But yes, even a good straight boring freeway eventually finds mountains and passes that it must twist through.

    Only ticket I’ve gotten on 5 is for ‘insufficient signalling’ which was bs and I challenged the court and the cop didn’t even show – after I drove five hours twice to get there.

  22. SEA Says:

    The only thing that’s nearly 100% is RBA real estate. That only reason that’s not 100% is because the “automatic price double” is 10 years or sooner. No one knows just how much sooner. In good times, RBA real estate might double every 5 years, but in the worst of times it takes the full 10 years.

  23. nomadic Says:

    But yes, even a good straight boring freeway eventually finds mountains and passes that it must twist through.

    Yeah, even I-75 from Michigan to Florida has a little bit of interest around KY or TN. I don’t quite remember; I was 22 when I vowed never to do that boring drive again.

  24. SEA Says:

    Ever driven I69 or I96?

  25. Real Estater Says:

    >>I was 22 when I vowed never to do that boring drive again.

    What makes a drive boring is the company or the car.

  26. Real Estater Says:

    Pralay says,

    >>Any person with rational mind should be skeptical about any pitch that ends with the words “YOU CANNOT LOSE”.

    Any person with a rational mind understands that you cannot lose the refi game described above. Reasons are very simple:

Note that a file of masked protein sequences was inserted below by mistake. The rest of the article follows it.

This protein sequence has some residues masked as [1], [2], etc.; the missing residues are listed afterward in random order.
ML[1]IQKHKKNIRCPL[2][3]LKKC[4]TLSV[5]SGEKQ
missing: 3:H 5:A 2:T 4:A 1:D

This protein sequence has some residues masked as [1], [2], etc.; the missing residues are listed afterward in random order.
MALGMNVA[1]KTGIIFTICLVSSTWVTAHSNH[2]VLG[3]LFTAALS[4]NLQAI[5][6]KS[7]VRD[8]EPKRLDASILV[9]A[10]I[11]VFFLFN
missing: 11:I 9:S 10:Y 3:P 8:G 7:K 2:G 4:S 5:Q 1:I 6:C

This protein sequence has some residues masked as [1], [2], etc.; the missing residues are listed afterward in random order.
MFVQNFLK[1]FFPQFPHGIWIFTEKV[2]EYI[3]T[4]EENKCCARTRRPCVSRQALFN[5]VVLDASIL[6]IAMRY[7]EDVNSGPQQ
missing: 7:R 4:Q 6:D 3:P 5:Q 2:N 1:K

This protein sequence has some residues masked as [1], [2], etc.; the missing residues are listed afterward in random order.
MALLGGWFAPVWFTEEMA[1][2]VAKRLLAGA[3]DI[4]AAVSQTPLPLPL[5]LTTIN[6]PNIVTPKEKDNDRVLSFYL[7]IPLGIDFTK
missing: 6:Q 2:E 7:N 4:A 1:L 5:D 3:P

a) If rate goes lower, you refi to a lower rate
    2) If rate goes higher, but you’ve already locked in a low rate, you win relative to the market
    Either way you win. You cannot lose this game.

  27. Real Estater Says:

    Madhaus says,
    >>This site has plenty of examples of ways to lose if anyone doesn’t believe it’s possible.

    What do any of those examples given in #9 have to do with refi?

  28. herpderp Says:

    RE, you nicely dodge the question of “what happens when you have no equity to refinance with AND rates go up?”

  29. nomadic Says:

    #25, what makes a drive boring is 8-12 hours in any car, especially 2-3 days in a row. That’s when it’s time to fly.

    SEA, yes and yes. Many miles on 96. And 94. I bet RE has driven, or at least ridden, I-94 too.

  30. Real Estater Says:

    >>RE, you nicely dodge the question of “what happens when you have no equity to refinance with AND rates go up?”

    Old timers here know my position well. When rates are this low, I recommend 30 year fixed. Therefore, the scenario you are talking about doesn’t exist. In fact, that’s the whole point. You want to lock in your win right now. What happens in the future should not affect you in a negative way. It can only affect you positively if rates go down.

  31. Real Estater Says:

    >>#25, what makes a drive boring is 8-12 hours in any car, especially 2-3 days in a row.

    Not true. There are a good number of cars I can think of that I would gladly drive 2-3 days in a row.

    >>I bet RE has driven, or at least ridden, I-94 too.

    Never. Don’t even know where it is.

  32. Sunny(vale) Kim Says:

    Never. Don’t even know where it is.
    —-

    Seriously? How can one go to University of Michigan without “knowing” I-94? Swimming on Lake Huron or underground tunnel?

  33. London Home Inventory Says:

    I agree with SEA.

    There are some new spambots that now call out previous commenters in the thread. This remark may well be one of them, so I’ve approved it but took the URL out. –ed.

  34. herpderp Says:

    “Therefore, the scenario you are talking about doesn’t exist.”